Buff fans rejoice! Hawkins out as Colorado coach


Buffalo Nation, your wish has been granted and your long regional nightmare is now over.

The reports began surfacing in earnest late Monday night, and officially became a reality with a press release Tuesday morning.  Dan Hawkins is out as Colorado’s head coach.

According to a press release issued by the school, has been relieved of his duties as head football coach of the Buffaloes effective immediately.  Associate head coach Brian Cabral will serve as the interim head coach for the final three games of the 2010 season.

“We collectively believed that it was important to provide the opportunity for Dan as head coach and his current staff to pull things together, and things looked bright just one month ago after we opened with a 3-1 record,” athletic director Mike Bohn said in a statement. “However, things have gone downhill from there.  While we recognize the progress that we have made in several areas during nearly five years under Dan, the negativity and divisiveness that is associated with the current leadership has become detrimental and is beyond repair to our current enterprise and it’s time to make a change.”

I’ve met some tremendously special people and had some fantastic experiences during my time here at Colorado,” Hawkins said.  “Unfortunately, I was not able to bring the wins that so many Buff faithful wish for and deserve.  My biggest pain comes from not being able to see the joy and happiness on our players faces on more occasions following a victory.  CU has a great group of young men running out behind Ralphie every Saturday, those guys have worked very hard in the classroom, off the field, and on the field and have earned the right to win.  I want the Buffs to experience that special feeling.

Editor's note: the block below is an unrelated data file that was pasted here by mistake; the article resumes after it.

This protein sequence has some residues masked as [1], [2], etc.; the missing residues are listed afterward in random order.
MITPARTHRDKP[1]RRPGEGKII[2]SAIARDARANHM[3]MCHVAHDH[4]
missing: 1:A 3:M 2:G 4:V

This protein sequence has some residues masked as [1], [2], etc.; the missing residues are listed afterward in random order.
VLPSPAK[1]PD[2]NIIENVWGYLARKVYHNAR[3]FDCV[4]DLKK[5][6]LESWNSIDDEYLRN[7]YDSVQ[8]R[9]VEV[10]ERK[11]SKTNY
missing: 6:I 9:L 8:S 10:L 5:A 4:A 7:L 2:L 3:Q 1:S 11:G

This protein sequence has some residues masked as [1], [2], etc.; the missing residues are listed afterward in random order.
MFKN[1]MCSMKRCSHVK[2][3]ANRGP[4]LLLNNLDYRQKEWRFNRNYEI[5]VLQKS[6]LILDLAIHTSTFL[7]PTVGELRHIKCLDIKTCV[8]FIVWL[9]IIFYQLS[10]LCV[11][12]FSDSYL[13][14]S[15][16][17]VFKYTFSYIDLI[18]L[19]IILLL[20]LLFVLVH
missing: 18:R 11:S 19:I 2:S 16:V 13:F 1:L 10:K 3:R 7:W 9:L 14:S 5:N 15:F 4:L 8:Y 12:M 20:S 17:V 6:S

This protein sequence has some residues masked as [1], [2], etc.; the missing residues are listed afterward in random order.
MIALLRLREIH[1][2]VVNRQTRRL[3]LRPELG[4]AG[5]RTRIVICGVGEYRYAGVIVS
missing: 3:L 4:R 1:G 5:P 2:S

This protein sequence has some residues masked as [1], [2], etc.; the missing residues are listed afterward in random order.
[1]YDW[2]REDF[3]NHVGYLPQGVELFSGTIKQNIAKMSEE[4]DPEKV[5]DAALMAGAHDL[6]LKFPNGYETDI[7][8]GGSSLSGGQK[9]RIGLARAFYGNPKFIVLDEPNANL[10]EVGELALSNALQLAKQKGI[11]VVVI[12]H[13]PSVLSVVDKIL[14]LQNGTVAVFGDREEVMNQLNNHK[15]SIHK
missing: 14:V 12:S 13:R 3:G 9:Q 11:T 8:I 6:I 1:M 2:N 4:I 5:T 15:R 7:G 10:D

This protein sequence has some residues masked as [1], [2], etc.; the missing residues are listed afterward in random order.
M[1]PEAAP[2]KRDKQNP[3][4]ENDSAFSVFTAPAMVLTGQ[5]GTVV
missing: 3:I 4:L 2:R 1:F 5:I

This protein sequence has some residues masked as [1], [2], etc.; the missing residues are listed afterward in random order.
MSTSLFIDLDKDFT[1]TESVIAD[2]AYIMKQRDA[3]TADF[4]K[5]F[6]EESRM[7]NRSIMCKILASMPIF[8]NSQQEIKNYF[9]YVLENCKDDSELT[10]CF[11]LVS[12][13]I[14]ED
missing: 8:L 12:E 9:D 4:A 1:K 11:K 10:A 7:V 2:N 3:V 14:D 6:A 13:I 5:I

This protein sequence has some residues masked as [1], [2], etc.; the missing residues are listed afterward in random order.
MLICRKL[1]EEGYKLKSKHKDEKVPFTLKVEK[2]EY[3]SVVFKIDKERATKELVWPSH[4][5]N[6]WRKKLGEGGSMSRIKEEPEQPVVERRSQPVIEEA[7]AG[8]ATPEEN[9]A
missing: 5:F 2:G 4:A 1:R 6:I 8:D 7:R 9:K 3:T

“I’d like to thank all the great people who surround and support the program, and especially those people on our staff who touch the players on a day-to-day basis; they are special. Please come out and support the University f Colorado football program and the players in the last two home games, as well as on the road in Lincoln, they need and deserve your encouragement.  In the future I wish nothing but the best for CU as it moves in to the Pac-12, I hope everyone concerned with the program will pitch in and support the program on the path to another national championship.”

Per the release, Bohn said a search committee would be in place by the end of the week if not sooner to conduct a national search to name a replacement.  While there is no established timetable, Bohn is fully aware that coaches can begin making in-home recruiting visits on December 1.

Hawkins, who was hired away from Boise State in December of 2005, finishes his four-plus years in Boulder with an overall record of 19-39 and a Big 12 mark of 10-27.  He becomes the third Div. 1-A hot-seat coach to be fired during the 2010 season, joining Tim Brewster of Minnesota and Todd Dodge of North Texas.